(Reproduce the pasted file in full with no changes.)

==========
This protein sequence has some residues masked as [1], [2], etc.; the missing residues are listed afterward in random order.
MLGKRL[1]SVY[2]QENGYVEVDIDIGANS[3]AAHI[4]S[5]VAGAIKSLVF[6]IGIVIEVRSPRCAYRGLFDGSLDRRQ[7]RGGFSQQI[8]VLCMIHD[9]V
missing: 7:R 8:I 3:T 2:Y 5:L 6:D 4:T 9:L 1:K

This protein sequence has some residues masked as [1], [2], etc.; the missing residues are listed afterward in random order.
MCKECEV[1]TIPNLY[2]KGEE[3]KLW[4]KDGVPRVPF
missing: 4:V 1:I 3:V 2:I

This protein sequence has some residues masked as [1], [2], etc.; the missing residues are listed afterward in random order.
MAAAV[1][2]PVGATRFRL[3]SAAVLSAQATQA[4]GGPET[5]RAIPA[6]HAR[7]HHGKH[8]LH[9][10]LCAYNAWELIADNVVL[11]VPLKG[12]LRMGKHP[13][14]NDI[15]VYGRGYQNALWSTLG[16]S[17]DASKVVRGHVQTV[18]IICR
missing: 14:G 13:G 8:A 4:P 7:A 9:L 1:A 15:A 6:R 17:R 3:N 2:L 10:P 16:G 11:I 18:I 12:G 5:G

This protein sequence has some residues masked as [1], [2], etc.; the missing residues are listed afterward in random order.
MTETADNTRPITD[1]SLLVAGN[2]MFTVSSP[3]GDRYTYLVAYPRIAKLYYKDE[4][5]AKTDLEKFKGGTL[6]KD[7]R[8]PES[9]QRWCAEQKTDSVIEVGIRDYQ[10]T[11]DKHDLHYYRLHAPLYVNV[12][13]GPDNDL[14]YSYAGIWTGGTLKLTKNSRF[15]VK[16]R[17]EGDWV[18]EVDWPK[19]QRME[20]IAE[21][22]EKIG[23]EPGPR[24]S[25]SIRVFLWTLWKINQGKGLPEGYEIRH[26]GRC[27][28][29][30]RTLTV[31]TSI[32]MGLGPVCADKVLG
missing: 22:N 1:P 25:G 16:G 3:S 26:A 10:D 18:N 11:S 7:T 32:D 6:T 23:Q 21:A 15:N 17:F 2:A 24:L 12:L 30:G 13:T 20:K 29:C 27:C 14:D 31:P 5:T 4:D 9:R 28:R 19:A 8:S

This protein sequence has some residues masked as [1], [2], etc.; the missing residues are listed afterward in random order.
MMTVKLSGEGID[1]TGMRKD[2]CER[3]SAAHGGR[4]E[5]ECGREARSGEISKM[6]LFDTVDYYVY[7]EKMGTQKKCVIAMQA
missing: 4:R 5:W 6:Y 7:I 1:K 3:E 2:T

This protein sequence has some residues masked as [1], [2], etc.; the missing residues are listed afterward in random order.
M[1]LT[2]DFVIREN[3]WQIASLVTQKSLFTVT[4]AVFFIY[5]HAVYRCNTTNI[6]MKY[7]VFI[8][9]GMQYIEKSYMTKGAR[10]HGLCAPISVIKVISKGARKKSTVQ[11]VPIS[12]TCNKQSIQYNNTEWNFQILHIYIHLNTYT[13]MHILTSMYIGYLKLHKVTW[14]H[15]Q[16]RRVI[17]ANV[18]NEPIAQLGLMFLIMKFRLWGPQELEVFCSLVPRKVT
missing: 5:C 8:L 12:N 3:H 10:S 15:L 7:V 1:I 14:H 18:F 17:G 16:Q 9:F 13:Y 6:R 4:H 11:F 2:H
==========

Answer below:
This protein sequence has some residues masked as [1], [2], etc.; the missing residues are listed afterward in random order.
MLGKRL[1]SVY[2]QENGYVEVDIDIGANS[3]AAHI[4]S[5]VAGAIKSLVF[6]IGIVIEVRSPRCAYRGLFDGSLDRRQ[7]RGGFSQQI[8]VLCMIHD[9]V
missing: 7:R 8:I 3:T 2:Y 5:L 6:D 4:T 9:L 1:K

This protein sequence has some residues masked as [1], [2], etc.; the missing residues are listed afterward in random order.
MCKECEV[1]TIPNLY[2]KGEE[3]KLW[4]KDGVPRVPF
missing: 4:V 1:I 3:V 2:I

This protein sequence has some residues masked as [1], [2], etc.; the missing residues are listed afterward in random order.
MAAAV[1][2]PVGATRFRL[3]SAAVLSAQATQA[4]GGPET[5]RAIPA[6]HAR[7]HHGKH[8]LH[9][10]LCAYNAWELIADNVVL[11]VPLKG[12]LRMGKHP[13][14]NDI[15]VYGRGYQNALWSTLG[16]S[17]DASKVVRGHVQTV[18]IICR
missing: 14:G 13:G 8:A 4:P 7:A 9:L 1:A 15:A 6:R 17:R 3:N 2:L 10:P 16:G 11:I 18:I 12:G 5:G

This protein sequence has some residues masked as [1], [2], etc.; the missing residues are listed afterward in random order.
MTETADNTRPITD[1]SLLVAGN[2]MFTVSSP[3]GDRYTYLVAYPRIAKLYYKDE[4][5]AKTDLEKFKGGTL[6]KD[7]R[8]PES[9]QRWCAEQKTDSVIEVGIRDYQ[10]T[11]DKHDLHYYRLHAPLYVNV[12][13]GPDNDL[14]YSYAGIWTGGTLKLTKNSRF[15]VK[16]R[17]EGDWV[18]EVDWPK[19]QRME[20]IAE[21][22]EKIG[23]EPGPR[24]S[25]SIRVFLWTLWKINQGKGLPEGYEIRH[26]GRC[27][28][29][30]RTLTV[31]TSI[32]MGLGPVCADKVLG
missing: 22:N 1:P 25:G 16:G 3:S 26:A 10:D 18:N 11:S 7:T 32:D 6:T 23:Q 21:A 15:N 17:F 2:A 24:L 12:L 30:G 13:T 20:K 29:C 27:C 14:D 31:P 5:T 4:D 9:R 28:R 19:A 8:S

This protein sequence has some residues masked as [1], [2], etc.; the missing residues are listed afterward in random order.
MMTVKLSGEGID[1]TGMRKD[2]CER[3]SAAHGGR[4]E[5]ECGREARSGEISKM[6]LFDTVDYYVY[7]EKMGTQKKCVIAMQA
missing: 4:R 5:W 6:Y 7:I 1:K 3:E 2:T

This protein sequence has some residues masked as [1], [2], etc.; the missing residues are listed afterward in random order.
M[1]LT[2]DFVIREN[3]WQIASLVTQKSLFTVT[4]AVFFIY[5]HAVYRCNTTNI[6]MKY[7]VFI[8][9]GMQYIEKSYMTKGAR[10]HGLCAPISVIKVISKGARKKSTVQ[11]VPIS[12]TCNKQSIQYNNTEWNFQILHIYIHLNTYT[13]MHILTSMYIGYLKLHKVTW[14]H[15]Q[16]RRVI[17]ANV[18]NEPIAQLGLMFLIMKFRLWGPQELEVFCSLVPRKVT
missing: 5:C 8:L 12:N 3:H 10:S 15:L 7:V 1:I 14:H 18:F 17:G 16:Q 9:F 13:Y 6:R 4:H 11:F 2:H